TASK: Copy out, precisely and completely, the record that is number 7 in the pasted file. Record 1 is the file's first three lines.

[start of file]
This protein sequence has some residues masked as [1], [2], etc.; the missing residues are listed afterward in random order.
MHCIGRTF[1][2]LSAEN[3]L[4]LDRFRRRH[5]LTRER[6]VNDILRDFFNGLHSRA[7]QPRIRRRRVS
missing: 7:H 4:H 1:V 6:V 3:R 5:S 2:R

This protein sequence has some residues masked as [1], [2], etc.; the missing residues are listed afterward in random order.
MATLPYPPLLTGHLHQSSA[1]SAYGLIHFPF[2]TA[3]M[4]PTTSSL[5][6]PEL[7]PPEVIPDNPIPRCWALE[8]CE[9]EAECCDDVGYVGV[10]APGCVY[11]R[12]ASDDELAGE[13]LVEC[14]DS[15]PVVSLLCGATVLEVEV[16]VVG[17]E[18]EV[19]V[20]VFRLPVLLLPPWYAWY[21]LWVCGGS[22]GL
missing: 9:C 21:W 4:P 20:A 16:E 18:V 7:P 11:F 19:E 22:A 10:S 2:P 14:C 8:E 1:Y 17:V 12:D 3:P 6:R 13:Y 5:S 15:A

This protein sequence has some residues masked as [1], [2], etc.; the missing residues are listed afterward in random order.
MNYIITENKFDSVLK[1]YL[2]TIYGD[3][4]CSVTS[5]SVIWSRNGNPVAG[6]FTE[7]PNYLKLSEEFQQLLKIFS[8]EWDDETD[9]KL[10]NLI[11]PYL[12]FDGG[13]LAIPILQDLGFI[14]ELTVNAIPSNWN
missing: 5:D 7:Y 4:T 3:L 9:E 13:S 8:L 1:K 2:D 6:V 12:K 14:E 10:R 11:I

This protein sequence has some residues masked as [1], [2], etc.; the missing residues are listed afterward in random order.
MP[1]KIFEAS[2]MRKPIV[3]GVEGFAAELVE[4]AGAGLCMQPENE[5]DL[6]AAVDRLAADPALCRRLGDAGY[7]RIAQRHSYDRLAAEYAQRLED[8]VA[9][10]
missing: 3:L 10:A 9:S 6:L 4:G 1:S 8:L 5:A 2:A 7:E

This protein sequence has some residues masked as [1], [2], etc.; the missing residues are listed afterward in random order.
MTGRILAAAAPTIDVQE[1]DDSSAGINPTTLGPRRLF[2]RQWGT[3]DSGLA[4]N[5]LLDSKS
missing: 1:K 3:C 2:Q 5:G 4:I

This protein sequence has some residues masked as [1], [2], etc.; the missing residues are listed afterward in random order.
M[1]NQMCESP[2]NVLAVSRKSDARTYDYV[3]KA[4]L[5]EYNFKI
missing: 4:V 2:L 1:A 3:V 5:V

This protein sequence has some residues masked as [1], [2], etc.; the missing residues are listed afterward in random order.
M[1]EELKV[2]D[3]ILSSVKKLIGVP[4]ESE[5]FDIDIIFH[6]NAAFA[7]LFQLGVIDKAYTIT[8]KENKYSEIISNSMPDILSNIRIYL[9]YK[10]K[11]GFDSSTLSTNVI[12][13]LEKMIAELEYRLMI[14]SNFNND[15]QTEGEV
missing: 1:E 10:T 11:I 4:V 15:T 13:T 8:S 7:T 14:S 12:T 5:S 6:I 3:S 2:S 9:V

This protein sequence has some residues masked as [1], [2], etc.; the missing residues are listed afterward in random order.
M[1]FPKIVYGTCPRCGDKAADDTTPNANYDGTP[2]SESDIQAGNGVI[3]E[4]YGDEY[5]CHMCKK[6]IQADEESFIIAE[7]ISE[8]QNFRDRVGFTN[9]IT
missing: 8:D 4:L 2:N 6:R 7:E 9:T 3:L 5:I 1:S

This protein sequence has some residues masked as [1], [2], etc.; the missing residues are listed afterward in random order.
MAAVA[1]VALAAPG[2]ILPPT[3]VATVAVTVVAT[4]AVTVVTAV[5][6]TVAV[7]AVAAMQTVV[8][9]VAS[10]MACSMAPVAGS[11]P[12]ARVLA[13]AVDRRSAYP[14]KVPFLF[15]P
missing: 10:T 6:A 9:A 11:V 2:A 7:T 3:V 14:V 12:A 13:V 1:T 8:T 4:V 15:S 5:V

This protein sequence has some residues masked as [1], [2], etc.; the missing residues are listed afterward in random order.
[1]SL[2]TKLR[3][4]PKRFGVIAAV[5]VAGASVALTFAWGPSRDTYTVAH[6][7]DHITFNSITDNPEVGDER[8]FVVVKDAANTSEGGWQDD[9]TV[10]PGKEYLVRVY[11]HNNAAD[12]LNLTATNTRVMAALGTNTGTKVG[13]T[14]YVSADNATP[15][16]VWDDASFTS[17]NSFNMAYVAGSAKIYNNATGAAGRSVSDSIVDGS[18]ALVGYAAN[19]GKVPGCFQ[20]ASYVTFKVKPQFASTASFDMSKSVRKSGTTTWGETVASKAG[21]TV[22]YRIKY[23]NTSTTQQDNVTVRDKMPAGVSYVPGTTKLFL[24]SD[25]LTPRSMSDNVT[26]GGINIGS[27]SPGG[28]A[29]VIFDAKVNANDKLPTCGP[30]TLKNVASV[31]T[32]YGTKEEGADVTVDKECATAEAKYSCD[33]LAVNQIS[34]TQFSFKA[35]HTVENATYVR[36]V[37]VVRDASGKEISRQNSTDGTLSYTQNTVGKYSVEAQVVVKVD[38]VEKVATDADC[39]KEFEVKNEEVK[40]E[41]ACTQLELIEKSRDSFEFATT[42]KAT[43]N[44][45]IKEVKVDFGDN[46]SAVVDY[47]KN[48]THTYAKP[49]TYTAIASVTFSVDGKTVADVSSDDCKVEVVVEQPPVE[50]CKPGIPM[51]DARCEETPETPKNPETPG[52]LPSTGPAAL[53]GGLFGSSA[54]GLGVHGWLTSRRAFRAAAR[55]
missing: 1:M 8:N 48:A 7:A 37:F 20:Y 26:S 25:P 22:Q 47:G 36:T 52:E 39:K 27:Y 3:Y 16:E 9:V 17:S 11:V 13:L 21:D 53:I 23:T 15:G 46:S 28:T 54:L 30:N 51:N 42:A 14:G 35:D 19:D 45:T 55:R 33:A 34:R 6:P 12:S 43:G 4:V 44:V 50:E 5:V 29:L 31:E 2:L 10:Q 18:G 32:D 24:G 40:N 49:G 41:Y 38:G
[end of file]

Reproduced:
This protein sequence has some residues masked as [1], [2], etc.; the missing residues are listed afterward in random order.
M[1]EELKV[2]D[3]ILSSVKKLIGVP[4]ESE[5]FDIDIIFH[6]NAAFA[7]LFQLGVIDKAYTIT[8]KENKYSEIISNSMPDILSNIRIYL[9]YK[10]K[11]GFDSSTLSTNVI[12][13]LEKMIAELEYRLMI[14]SNFNND[15]QTEGEV
missing: 1:E 10:T 11:I 4:V 15:T 13:T 8:S 7:T 14:S 12:T 5:S 6:I 3:S 2:S 9:V